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How is chronic obstructive pulmonary disease (COPD) diagnosed?

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Your doctor will ask about your symptoms and medical history. They'll also do a physical exam and conduct breathing tests.

The most common test is called spirometry. You’ll breathe into a large, flexible tube that’s connected to a machine called a spirometer. It’ll measure how much air your lungs can hold and how fast you can blow air out of them.

Your doctor may order other tests, like more lung function tests, a chest X-ray, or a test to measure the level of oxygen in your blood.

From: What Is COPD? WebMD Medical Reference

SOURCES:

American Lung Association: "Chronic Obstructive Pulmonary Disease (COPD) Fact Sheet."

National Heart Lung and Blood Institute: "COPD" and "COPD: Learn More, Breathe Better."

American Academy of Family Physicians: "Chronic Obstructive Pulmonary Disease (COPD)."

Journal of the American Medical Association : "Chronic Obstructive Pulmonary Disease."

American Association for Respiratory Care: "Eating Right: Tips for the COPD Patient."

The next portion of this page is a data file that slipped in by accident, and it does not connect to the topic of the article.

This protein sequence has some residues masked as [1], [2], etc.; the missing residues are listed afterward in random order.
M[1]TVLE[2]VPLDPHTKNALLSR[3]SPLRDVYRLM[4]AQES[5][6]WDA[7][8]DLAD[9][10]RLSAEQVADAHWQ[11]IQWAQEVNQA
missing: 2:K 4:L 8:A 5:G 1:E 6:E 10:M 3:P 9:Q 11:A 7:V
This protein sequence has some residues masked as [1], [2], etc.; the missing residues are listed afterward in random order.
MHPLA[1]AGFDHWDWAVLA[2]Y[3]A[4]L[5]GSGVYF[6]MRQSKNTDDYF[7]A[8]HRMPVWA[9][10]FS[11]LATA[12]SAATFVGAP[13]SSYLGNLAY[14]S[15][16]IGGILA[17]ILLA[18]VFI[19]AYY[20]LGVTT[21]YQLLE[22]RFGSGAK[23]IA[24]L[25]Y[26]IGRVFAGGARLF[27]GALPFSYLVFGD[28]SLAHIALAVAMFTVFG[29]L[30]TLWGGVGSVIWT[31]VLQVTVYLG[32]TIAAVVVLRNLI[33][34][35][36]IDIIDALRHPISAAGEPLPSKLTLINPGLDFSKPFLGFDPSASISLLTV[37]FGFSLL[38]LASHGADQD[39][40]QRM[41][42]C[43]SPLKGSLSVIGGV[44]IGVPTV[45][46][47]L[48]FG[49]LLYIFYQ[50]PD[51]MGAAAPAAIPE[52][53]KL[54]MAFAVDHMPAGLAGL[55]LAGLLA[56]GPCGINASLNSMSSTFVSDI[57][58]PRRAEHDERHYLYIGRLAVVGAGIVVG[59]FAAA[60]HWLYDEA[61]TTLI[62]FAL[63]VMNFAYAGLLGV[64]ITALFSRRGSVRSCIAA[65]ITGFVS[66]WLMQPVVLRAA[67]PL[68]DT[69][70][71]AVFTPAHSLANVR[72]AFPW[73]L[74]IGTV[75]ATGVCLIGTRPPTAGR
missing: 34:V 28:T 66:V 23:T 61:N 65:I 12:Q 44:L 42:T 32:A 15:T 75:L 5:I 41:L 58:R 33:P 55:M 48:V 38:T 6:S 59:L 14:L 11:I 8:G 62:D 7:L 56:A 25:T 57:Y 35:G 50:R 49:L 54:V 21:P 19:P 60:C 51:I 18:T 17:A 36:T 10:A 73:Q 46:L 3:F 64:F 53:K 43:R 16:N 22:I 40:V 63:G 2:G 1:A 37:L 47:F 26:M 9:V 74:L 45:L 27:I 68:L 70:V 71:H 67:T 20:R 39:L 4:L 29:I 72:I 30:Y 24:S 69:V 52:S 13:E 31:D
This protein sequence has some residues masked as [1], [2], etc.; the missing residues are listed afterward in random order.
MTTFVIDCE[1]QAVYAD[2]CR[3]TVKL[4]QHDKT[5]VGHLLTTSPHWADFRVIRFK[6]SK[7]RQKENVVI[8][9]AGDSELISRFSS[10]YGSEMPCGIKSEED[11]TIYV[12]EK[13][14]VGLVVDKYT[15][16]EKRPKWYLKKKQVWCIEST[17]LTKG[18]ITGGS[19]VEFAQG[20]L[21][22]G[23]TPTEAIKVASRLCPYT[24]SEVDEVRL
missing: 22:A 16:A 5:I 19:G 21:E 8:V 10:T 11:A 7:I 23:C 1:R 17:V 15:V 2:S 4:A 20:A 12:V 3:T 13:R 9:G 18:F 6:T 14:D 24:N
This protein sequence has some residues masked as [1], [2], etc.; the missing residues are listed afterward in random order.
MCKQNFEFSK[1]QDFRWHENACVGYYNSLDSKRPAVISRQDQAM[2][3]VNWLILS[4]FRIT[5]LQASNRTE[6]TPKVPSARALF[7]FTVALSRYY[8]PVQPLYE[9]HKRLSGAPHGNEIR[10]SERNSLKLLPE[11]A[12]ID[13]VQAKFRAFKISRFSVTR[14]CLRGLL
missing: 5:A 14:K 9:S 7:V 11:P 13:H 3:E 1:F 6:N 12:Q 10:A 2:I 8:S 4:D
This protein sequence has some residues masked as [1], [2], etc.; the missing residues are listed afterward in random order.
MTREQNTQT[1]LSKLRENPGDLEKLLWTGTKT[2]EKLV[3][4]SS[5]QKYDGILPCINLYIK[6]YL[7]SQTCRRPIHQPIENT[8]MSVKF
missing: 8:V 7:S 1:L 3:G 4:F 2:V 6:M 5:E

American Thoracic Society: "Chronic Obstructive Pulmonary Disease."

Reviewed by Minesh Khatri on March 06, 2019

SOURCES:

American Lung Association: "Chronic Obstructive Pulmonary Disease (COPD) Fact Sheet."

National Heart Lung and Blood Institute: "COPD" and "COPD: Learn More, Breathe Better."

American Academy of Family Physicians: "Chronic Obstructive Pulmonary Disease (COPD)."

Journal of the American Medical Association : "Chronic Obstructive Pulmonary Disease."

American Association for Respiratory Care: "Eating Right: Tips for the COPD Patient."

American Thoracic Society: "Chronic Obstructive Pulmonary Disease."

Reviewed by Minesh Khatri on March 06, 2019

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How can I ease the symptoms of chronic obstructive pulmonary disease (COPD)?

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